Au Retour, Active Surplus, and Adieu to Film Buff West

When I was finishing university, I remember you could get Vectrex games from a place called Active Surplus for a quarter or something equally absurd, and yet I still regret not going in and actually buying game cartridges because, well, they were a quarter, and I could’ve played them today on my Vectrex (although right now it’s in deep storage).

You never know what you miss until it’s no longer there, or about to disappear, and so goes the month of September which was filled with surprising announcements.

One: The Film Buff West, older & bigger cousin to The Film Buff East that closed last year, is calling it quits come December, just before Xmas. The owners cite a lapsing lease and a desire to move on, and once again fans of video stores will bemoan what’s slowly disappearing, making this year’s Video Store Day either an urgent call to arms for something that’s more niche than ever, or an industry that’s on a steady slope. If people don’t come for rentals, that leaves sales, and if few are buying, that leaves nothing.

It’s not a good thing, but more than a few years ago I suggested those still running video stores would be owners of the property – having no need to shutter the business as long as it was personally satisfying– and aging owners who either due to rent increases or a lack of love, have had enough.

For some it might be a passion project, and if it’s still economically feasible in spite of being not necessarily viable or logical, the store lives another day.

What remains in Toronto are 8 known stores (i.e.: those that have been found through online listings and word-of-mouth), determined to continue as unique examples of the bricks & mortar home video shop, but it is unnerving to think how many may remain if the ratio of closures per year continues, whittling down the core group by 2 or 3 each year.

Hopefully the Film Buff’s collection will be absorbed by other stores and customers, because what many stores have are collections of movies and TV shows and other rarities that aren’t as easily obtainable digitally. Maybe via MOD, but those are often pricey imports pushing $20-$30+ each, while a rental is a small fraction of that.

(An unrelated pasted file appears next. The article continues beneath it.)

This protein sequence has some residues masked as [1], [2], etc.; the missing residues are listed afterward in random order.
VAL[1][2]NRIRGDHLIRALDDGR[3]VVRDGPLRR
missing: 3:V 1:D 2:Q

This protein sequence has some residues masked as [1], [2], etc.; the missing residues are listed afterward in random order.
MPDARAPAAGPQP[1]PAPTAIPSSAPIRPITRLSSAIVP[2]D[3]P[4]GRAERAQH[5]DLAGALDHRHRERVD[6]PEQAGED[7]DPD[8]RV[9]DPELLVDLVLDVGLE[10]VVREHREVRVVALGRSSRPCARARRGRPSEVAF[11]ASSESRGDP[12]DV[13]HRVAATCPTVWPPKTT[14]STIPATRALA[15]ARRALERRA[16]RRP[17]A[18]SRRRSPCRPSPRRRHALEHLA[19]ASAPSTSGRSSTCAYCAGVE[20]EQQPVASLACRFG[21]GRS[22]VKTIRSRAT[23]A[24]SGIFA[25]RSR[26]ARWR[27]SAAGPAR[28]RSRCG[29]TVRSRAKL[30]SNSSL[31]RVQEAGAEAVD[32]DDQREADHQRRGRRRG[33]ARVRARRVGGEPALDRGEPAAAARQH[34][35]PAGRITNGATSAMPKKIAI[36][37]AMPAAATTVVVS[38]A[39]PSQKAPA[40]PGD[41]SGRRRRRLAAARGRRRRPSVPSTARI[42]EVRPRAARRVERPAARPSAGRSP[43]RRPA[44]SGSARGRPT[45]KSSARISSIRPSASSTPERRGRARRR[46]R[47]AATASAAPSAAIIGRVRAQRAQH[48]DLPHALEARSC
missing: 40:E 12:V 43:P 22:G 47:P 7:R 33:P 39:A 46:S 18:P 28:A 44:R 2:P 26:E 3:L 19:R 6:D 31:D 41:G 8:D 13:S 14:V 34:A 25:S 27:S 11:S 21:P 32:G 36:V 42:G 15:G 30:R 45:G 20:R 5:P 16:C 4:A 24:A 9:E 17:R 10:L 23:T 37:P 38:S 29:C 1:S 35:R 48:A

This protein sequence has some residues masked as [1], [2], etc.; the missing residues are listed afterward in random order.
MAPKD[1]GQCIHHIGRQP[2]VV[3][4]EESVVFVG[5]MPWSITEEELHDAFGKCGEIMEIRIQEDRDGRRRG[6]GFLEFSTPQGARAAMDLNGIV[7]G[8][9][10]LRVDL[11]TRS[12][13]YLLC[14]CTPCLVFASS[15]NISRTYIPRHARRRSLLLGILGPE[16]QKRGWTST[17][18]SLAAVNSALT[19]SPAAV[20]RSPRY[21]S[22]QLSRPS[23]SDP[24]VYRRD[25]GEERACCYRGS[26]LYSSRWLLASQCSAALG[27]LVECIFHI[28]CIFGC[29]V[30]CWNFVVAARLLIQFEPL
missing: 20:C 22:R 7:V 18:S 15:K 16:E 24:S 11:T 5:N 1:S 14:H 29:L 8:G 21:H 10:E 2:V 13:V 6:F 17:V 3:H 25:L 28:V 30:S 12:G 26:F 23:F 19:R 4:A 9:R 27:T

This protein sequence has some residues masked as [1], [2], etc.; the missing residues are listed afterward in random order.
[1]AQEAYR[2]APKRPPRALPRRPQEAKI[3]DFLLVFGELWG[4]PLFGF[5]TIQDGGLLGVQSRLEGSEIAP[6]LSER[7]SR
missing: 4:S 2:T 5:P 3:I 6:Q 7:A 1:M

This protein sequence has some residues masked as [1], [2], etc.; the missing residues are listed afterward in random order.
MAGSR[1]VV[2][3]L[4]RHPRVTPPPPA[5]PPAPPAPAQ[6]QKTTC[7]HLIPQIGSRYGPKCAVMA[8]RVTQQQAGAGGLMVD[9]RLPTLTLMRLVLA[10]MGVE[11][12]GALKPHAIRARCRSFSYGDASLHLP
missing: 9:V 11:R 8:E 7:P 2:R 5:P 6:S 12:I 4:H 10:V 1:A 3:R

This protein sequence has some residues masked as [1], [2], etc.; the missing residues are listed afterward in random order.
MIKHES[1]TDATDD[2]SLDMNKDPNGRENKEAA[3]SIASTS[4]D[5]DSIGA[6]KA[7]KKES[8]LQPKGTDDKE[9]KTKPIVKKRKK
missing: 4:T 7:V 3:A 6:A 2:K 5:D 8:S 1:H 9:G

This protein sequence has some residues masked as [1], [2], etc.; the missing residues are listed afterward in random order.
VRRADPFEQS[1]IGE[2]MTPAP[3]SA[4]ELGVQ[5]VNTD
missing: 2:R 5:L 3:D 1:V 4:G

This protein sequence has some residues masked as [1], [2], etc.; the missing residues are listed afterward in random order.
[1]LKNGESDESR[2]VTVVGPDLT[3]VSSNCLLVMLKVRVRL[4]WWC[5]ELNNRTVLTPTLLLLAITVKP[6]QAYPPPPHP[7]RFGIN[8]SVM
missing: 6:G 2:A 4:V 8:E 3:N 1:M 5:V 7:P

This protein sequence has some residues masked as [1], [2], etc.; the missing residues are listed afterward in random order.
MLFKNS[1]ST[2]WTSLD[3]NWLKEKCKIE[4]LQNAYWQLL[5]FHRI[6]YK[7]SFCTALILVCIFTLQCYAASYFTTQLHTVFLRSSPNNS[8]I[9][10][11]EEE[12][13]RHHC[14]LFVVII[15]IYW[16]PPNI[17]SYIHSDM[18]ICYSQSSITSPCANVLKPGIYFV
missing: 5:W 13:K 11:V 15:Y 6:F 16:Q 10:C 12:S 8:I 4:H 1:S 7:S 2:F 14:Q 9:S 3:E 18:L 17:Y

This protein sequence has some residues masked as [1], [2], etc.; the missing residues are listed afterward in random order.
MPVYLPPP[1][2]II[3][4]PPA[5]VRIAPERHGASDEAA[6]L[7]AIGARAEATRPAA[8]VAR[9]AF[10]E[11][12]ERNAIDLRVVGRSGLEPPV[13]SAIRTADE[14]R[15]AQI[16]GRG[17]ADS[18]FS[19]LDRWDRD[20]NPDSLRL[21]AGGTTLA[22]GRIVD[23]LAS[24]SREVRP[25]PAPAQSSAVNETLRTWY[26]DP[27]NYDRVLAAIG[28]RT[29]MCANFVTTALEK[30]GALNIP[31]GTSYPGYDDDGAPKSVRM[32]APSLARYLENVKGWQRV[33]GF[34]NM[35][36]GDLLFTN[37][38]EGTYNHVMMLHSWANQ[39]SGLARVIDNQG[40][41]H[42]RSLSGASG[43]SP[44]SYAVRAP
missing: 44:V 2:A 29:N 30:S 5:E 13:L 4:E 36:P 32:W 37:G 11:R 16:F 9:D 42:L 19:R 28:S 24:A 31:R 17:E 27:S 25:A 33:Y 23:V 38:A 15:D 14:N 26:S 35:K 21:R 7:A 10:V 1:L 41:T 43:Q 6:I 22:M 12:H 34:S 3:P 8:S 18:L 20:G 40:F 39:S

It’ll be interesting to see if a Toronto store with an immense collection will go the Scarecrow Video route and become a non-profit organization, a library for all, and a permanent place where its content can only grow, given that’ll be part of its mandate.


* * *


Two: Active Surplus isn’t vanishing – the store may be closing both Steeles and Queen Street locations, but it’s reportedly part of a reassessing process that’ll see the store re-emerge in some form.

Since the store is closing at the end of September – next Wednesday – the discounting has gone from 50% to 60%, and there’s still some intriguing stuff to find, especially if you’re a filmmaker, hobbyist, or into arcane video gear.

I’m planning a second drop-by, but here are a few examples of the value in having a local business that has an archive of odd stuff that caters to a variety of clients. With the Canadian dollar hovering around 75 cents U.S., it makes online ordering a lot pricier, and while there are still some unique things you have to get from specialty dealers across borders, it’s nice to know what exists locally, and what will hopefully return again in a more robust form.

I think anyone who uses audio or video gear can attest to never having enough cables, power bars, adapters, and other doodads that might, from a cursory glance, seem limited, but actually facilitate a lot more once they’ve been (literally) plugged into a chain.

Case 1: the UHF adapter. Once a standard for connecting video gear, the fat phallic plug is apparently more of use in radio and antenna connections, but during the seventies it was akin to the RCA plug – just fatter.